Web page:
How the Rebirth of Electric Cars Sparked a Lithium Boom

In the early 1900s electric cars were very popular.

The fact is, back then, people liked electric cars. They were less noisy and could be recharged at home.

Gasoline cars, on the other hand, polluted. You needed to buy gasoline to run them and needed a crank to start them up.

So why did the electric car die?

It all has to do with a nickel-iron battery, and Thomas Ford, founder of Ford Motors.

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Could a Nickel-Iron Battery Power a Car?

In 1896, Ford was an employee at Edison’s Illuminating Company. The pair met at a company conference and became friends.

Edison had already invented a nickel-iron battery and was selling them for several uses, including powering electric cars.

While Ford had plans to build a petrol automobile, in 1914, they both started working together to develop a low-priced electric car. Rumour had it that the new car would be ready by 1916. Yet that year came and went and there was still no Ford-Edison electric car.

It was then that a mysterious fire almost destroyed Edison’s workshop. Needless to say, the Edison-Ford car never ended up coming to market.

Nobody knows what really happened.

Conspiracy theorists claim oil cartels forced them to abandon their plans. As much as I like a good conspiracy theory, I find Ford R Bryan’s explanation more plausible. That is, they were unable to build a long-lasting, low weight battery. 

Ford refused to use any other battery than Edison´s nickel-iron battery. Traditional lead-acid batteries were too heavy, and leaked. Yet Edison’s battery couldn´t power electric cars consistently.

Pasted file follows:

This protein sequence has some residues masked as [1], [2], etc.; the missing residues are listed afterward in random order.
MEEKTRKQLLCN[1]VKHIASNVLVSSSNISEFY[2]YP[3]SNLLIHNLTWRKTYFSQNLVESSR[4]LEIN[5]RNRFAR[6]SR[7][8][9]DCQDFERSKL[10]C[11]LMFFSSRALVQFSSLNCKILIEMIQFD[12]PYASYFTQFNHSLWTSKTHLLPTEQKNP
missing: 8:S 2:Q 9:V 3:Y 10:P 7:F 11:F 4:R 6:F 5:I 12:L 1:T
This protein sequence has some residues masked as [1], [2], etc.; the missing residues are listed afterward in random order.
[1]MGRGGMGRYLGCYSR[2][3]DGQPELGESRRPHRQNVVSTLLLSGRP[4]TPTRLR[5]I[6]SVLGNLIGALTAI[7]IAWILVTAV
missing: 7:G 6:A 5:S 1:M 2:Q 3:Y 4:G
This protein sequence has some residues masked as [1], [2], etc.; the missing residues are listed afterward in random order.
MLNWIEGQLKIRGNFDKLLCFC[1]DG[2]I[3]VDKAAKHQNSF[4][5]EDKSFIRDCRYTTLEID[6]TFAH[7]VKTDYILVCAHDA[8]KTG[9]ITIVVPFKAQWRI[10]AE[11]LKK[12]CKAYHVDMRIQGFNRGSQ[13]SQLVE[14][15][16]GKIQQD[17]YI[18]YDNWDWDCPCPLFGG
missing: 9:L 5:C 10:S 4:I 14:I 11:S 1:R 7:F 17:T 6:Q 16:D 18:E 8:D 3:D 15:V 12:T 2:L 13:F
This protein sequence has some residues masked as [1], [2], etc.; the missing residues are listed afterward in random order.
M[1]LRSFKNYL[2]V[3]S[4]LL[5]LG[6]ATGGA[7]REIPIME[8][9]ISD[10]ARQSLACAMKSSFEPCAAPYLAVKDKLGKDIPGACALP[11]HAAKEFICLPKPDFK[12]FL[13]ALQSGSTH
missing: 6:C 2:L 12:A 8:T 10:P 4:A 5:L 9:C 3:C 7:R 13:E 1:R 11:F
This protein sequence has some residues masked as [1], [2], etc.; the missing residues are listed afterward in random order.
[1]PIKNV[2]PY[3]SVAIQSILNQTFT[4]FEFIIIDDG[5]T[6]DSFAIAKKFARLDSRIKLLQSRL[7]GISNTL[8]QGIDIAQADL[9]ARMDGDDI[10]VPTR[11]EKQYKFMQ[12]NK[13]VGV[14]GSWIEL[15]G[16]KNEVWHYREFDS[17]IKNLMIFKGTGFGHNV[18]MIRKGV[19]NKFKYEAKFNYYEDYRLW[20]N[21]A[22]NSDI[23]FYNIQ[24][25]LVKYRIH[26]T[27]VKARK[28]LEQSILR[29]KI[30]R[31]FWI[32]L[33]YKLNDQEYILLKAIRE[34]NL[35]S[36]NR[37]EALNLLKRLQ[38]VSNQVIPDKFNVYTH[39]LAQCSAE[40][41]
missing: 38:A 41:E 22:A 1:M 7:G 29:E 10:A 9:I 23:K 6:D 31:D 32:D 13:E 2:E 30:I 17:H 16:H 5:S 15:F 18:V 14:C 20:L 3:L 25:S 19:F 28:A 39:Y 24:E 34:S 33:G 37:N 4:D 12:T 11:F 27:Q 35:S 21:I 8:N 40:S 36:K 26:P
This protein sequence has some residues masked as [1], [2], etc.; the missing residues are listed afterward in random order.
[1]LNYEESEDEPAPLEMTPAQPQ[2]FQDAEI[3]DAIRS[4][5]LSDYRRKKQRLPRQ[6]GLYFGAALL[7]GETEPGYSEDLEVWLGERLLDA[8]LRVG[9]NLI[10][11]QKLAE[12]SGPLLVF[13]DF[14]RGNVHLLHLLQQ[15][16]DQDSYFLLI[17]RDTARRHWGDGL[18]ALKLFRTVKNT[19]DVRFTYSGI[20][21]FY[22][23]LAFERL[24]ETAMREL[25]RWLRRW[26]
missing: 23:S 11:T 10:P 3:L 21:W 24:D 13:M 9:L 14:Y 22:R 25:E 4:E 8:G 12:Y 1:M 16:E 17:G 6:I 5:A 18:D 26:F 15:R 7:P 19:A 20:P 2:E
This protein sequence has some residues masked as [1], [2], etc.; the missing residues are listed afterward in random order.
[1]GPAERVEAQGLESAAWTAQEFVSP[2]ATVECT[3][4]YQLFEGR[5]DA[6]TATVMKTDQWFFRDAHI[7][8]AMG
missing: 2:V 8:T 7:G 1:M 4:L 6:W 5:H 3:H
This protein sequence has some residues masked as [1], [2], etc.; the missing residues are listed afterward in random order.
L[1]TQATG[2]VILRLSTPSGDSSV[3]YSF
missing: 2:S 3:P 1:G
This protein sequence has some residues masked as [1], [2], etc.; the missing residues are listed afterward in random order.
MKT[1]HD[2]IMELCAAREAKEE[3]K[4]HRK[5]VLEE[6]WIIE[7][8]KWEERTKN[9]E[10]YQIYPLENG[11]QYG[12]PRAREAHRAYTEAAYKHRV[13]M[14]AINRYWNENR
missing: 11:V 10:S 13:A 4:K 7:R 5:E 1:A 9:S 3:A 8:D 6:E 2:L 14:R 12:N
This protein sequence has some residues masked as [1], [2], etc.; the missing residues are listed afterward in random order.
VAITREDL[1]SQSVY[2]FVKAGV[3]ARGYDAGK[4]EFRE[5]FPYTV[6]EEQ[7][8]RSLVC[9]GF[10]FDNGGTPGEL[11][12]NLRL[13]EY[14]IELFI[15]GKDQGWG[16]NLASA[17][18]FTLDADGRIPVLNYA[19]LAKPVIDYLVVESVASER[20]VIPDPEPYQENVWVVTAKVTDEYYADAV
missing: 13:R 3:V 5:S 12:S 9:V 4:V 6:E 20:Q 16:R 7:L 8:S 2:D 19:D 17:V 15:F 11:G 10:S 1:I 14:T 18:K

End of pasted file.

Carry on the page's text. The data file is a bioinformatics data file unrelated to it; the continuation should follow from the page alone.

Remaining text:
Cheap oil and automatic starters soon gave the advantage to petrol powered cars. The new cheap Model T, invented by Ford, gave electric cars the deadly blow.

Fast forward to today and electric cars are making a come-back.

Lithium, the lightest solid element on Earth, has emerged as the key material in electric car batteries. It offers a lightweight storage solution, and it’s becoming integral to the electric car future.

Lithium used to be a minor commodity. Yet demand has skyrocketed in recent years due to its use in phones, laptops, and now electric cars. A vehicle battery requires 100 times more lithium carbonate than a laptop battery.

This is why the rebirth of the electric car is turning lithium into one of the world’s most strategic commodities.

Much of the lithium that powers electronic devices and electric cars comes from an area called the lithium triangle.

The lithium triangle is an area between Chile, Argentina and Bolivia. It contains more than 70% of the known reserves of lithium in the world, or as it is otherwise called, ‘white gold’.

The Lithium Triangle

Source: CIECTI

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Australia is the World’s Largest Lithium Producer

Lithium products used in batteries come from three sources: hard rock mining, battery recycling, and brine. Brine from salt flat projects is cheaper than hard rock extraction.